Where the Crawdads Sing
Look, I do a new release blog every single week. And, oftentimes, when I'm doing the research, I come across the same names over and over. Breaking through the James Pattersons, the Nora Roberts, and the Stephen Kings of the writing world is darn near impossible. This year, I've made a point to read debut novels. So, without further ado, a debut to read right now.
Where the Crawdads Sing, by Delia Owens.
WTCS is set in the Carolina marsh land and bounces between two story lines. In the first story line, we meet little Kya. She lives in the marsh with her mom, dad, and brothers and sisters. Slowly, one by one, the family members, unable to manage living with an abusive, alcoholic, begin to leave. Eventually, it is just little Kya left to fend for herself. And when I say little, I mean it. She is a baby child who has no business taking care of herself.
Too scared to go to school or interact much with the townspeople, Kya spends her days exploring the marsh. When she comes to the realization that it is truly up to her to ensure her survival, she begins selling mussels and smoked fish to Jumpin'. He owns a small store in town. He and his wife do their best to make sure Kya has food and clothing but, beyond that, she is truly on her own. Most of the people in town refer to her as "the marsh girl" and keep their distance.
The second story line takes place later. It's the same setting, but it's the late sixties. Two young boys are playing in the marsh when they discover a body. The town explodes when they realize it's former star quarterback and they instantly suspect "the marsh girl", who is now a "the marsh woman in her early twenties", but I guess that doesn't roll off the tongue as easily.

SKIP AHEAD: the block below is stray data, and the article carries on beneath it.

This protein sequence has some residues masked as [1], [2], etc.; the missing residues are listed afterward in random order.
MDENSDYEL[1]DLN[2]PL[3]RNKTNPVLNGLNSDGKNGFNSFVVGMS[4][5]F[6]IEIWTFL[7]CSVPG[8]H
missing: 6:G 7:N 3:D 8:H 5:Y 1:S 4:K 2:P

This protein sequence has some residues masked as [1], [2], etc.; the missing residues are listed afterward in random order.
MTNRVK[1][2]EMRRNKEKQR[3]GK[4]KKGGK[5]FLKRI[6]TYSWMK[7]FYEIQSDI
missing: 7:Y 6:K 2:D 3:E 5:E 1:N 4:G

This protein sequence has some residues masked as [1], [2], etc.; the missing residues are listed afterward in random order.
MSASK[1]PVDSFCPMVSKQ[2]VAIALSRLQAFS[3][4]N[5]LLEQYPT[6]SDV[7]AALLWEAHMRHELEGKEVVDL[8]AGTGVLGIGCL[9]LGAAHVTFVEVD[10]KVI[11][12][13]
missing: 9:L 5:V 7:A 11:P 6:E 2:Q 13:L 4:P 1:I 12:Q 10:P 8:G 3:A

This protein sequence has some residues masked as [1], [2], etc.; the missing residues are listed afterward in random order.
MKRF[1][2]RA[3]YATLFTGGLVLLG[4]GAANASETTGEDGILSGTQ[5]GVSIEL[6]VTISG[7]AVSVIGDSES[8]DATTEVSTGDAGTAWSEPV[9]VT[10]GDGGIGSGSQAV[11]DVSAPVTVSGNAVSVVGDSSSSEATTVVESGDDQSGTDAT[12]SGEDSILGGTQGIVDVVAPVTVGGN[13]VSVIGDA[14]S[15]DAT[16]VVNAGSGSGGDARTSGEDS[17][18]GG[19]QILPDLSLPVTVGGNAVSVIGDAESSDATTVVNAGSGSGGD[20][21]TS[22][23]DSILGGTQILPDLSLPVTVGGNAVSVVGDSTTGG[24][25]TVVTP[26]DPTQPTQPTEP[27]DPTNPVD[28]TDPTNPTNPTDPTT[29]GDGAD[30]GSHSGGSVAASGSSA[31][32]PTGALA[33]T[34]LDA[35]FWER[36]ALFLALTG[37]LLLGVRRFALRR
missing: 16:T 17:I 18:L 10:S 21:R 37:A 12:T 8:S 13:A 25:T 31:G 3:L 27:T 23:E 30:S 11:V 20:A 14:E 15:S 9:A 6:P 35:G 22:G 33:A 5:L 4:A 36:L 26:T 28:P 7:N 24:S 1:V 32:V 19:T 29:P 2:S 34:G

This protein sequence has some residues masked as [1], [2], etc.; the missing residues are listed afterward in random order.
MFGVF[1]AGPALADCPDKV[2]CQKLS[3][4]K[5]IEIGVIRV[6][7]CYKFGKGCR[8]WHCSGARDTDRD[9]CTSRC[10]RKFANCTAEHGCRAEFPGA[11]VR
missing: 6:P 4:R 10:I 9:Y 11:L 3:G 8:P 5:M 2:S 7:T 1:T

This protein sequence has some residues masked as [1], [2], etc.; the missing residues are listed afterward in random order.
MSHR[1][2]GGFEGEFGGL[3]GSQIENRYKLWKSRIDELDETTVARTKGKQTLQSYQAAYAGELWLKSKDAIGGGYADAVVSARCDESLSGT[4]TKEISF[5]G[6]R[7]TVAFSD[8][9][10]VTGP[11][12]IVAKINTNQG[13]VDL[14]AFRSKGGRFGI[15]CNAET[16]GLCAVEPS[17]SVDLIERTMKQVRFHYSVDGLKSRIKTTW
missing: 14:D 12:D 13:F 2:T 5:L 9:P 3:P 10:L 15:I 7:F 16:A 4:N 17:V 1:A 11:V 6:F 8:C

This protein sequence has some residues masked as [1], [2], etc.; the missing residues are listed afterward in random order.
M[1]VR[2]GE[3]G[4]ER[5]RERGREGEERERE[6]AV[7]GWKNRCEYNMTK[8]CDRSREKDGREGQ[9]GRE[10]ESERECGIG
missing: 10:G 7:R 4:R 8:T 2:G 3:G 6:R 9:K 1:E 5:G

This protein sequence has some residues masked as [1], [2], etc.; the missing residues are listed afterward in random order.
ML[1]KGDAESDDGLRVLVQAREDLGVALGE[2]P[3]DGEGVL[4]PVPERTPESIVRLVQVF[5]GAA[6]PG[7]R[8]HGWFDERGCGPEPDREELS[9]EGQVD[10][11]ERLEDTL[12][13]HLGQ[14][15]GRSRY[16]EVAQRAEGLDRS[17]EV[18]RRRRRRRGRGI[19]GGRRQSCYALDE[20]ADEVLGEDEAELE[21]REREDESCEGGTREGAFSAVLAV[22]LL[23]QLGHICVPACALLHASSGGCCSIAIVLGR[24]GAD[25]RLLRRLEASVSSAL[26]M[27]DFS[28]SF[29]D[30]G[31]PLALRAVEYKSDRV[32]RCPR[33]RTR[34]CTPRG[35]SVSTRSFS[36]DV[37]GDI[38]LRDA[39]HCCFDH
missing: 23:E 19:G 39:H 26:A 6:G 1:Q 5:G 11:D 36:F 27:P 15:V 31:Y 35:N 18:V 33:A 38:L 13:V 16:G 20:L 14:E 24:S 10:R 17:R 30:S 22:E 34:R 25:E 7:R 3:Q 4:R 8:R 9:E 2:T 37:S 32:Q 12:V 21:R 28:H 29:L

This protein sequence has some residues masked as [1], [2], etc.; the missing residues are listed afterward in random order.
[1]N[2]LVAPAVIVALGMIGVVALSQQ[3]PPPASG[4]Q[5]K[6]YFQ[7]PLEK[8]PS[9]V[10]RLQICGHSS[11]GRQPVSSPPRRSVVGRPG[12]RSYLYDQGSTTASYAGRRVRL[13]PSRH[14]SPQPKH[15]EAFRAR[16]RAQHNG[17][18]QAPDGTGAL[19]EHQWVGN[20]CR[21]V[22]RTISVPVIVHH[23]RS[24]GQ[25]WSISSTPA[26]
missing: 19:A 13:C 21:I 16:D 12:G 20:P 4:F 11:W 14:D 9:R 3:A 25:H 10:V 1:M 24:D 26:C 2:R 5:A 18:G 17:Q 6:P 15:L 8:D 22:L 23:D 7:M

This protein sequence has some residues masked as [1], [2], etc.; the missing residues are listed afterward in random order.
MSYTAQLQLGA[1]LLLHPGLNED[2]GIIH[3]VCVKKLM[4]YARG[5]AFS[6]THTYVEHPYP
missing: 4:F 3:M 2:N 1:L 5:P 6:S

So, this is equal parts tragic coming of age story with a strong female lead and murder mystery. It's brilliant.
What I liked:
I loved the descriptive language the author used when talking about the marsh. Look, I have zero interest in visiting an actual marsh. I assume they are teaming with mosquitoes and also snakes. But, the way Owens described it, I sort of wanted to go to a marsh. It is beautifully written.
Her character development, even on secondary characters like Jumpin's wife, was outstanding. She's in, like, four scenes and I feel like I really know her. And I want to. She's a rad lady.
The murder mystery story was great. I love a good mystery, so I was all about that part of the story.
What I didn't like:
This book has been hard to come by at the library. The wait list is loooooooong. So, I put the digital, audio, and hardback copies on hold at the same time to see what would happen. I got the digital, but didn't have time to finish it. So, I ended up listening to the last half. I wasn't always crazy about the narrator's Kya voice. And that's my only complaint.
Reasons to give this book a chance:
The storytelling is brilliant. The characters, like them or not, are whole, complete people. Delia Owens has done the work. Read her book. Like, right now.